The World of Jewish Cooking: More Than 500 Traditional Recipes from Alsace to Yemen

Gil Marks, Author
Gil Marks, Author Simon & Schuster $30 (416p) ISBN 978-0-684-82491-8
Paperback - 416 pages - 978-0-684-83559-4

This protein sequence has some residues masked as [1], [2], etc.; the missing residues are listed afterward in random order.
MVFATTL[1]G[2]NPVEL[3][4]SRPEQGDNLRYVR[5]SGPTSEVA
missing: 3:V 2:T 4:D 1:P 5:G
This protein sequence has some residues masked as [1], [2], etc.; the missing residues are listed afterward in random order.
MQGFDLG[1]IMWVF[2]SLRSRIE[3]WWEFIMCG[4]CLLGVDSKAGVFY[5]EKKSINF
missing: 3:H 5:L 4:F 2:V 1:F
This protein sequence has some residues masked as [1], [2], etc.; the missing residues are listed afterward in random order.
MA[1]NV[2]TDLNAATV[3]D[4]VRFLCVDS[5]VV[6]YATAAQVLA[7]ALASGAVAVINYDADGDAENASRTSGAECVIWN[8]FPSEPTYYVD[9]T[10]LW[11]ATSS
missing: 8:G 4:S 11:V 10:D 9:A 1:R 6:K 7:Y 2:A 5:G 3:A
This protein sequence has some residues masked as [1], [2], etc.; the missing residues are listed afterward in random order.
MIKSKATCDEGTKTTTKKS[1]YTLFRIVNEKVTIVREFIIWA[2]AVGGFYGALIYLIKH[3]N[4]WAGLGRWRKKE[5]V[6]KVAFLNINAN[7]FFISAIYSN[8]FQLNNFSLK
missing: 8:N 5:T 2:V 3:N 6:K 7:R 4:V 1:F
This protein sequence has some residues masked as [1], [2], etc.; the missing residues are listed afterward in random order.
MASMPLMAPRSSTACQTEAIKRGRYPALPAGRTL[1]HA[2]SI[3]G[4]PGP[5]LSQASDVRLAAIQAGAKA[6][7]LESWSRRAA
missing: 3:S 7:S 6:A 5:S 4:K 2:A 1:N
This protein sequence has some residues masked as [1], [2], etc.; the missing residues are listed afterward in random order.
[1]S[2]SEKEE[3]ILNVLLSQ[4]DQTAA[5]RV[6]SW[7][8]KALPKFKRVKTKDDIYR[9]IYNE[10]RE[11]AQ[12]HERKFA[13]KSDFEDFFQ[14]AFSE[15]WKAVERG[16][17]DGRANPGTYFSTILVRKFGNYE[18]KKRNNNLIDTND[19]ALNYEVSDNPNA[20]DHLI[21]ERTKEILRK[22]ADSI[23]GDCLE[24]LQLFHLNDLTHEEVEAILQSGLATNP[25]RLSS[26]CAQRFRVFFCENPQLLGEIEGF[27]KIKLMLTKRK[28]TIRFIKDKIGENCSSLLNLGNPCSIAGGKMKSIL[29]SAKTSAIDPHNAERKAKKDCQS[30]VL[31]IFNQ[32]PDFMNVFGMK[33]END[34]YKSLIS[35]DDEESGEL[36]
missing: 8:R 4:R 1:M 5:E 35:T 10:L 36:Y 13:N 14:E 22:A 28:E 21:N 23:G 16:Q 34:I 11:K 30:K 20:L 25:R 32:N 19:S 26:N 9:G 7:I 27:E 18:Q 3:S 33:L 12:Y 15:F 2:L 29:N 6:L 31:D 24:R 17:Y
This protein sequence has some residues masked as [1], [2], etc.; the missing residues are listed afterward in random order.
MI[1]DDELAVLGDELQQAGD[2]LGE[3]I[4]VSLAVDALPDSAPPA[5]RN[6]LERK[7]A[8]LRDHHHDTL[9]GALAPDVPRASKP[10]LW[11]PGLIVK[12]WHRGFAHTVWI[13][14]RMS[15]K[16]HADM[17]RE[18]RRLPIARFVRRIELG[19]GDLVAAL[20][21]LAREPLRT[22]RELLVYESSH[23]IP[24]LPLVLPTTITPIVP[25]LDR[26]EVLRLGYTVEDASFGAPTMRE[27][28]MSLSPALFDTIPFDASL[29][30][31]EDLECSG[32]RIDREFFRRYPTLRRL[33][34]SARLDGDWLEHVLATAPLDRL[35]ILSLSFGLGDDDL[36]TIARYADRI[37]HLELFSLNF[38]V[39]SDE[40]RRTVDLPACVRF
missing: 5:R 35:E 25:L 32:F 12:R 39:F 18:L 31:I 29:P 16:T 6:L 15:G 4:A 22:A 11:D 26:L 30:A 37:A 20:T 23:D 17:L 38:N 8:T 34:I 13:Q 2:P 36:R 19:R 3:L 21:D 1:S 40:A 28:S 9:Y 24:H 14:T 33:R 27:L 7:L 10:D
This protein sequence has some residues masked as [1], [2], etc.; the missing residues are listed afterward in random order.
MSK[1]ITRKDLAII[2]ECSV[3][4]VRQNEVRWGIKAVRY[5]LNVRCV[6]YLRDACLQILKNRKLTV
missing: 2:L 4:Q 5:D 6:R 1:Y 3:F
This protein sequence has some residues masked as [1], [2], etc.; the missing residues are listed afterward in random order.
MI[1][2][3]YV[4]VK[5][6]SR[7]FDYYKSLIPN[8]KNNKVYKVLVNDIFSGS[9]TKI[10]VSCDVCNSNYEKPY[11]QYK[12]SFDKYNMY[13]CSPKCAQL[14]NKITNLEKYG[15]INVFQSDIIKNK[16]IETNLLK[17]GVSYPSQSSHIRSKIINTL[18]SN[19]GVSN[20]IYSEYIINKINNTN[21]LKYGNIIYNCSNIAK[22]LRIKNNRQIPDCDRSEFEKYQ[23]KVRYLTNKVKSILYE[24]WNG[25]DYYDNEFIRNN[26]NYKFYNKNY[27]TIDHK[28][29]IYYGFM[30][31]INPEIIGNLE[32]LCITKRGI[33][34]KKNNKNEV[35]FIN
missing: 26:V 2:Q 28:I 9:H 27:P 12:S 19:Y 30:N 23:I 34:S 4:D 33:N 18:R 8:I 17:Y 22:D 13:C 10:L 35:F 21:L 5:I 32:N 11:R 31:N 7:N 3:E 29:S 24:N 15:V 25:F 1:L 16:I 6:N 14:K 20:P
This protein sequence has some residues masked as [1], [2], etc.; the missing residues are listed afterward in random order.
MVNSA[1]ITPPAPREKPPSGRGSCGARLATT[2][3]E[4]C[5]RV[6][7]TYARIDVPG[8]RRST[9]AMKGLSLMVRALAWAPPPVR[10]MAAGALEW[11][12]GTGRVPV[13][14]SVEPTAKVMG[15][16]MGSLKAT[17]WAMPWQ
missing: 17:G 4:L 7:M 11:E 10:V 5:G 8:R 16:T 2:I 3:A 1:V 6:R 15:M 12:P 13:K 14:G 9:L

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Developed by Jews dispersed around the globe, Jewish cuisines have been shaped by both adopted cultures and by the laws of kosher. This excellent overview contains such diverse recipes as those for the Ashkenazic classic Roast Chicken and Ethiopian Chicken Stew with hard-boiled eggs. There are kugels galore (Alsatian Pear and Prune Kugel; Ashkenazic Potato Pudding; Indian Rice Pudding), but also Yemenite Spicy Poached Fish and Cochin Fish Soup from the Jews of the Malabar Coast. Marks (a rabbi and former editor of Kosher Gourmet magazine) provides tasty nuggets of intriguing information as well. It is no surprise to find a treatise on bagels (which Marks insists were not named after a Polish prince's stirrups as is often claimed) in a Jewish cookbook, but who knew that a Jewish fish seller first transformed Sephardic Pan-Fried Fish Fillets into fish and chips, or that a Minneapolis Hadassah chapter was behind the introduction of the bundt pan to the U.S.? Plentiful archival photographs and illustrations (showing everything from a Jewish family in Burma in 1938 to a Jewish poultry inspector in 19th-century France) add to the encyclopedic feel of this sweeping effort. (Sept.)
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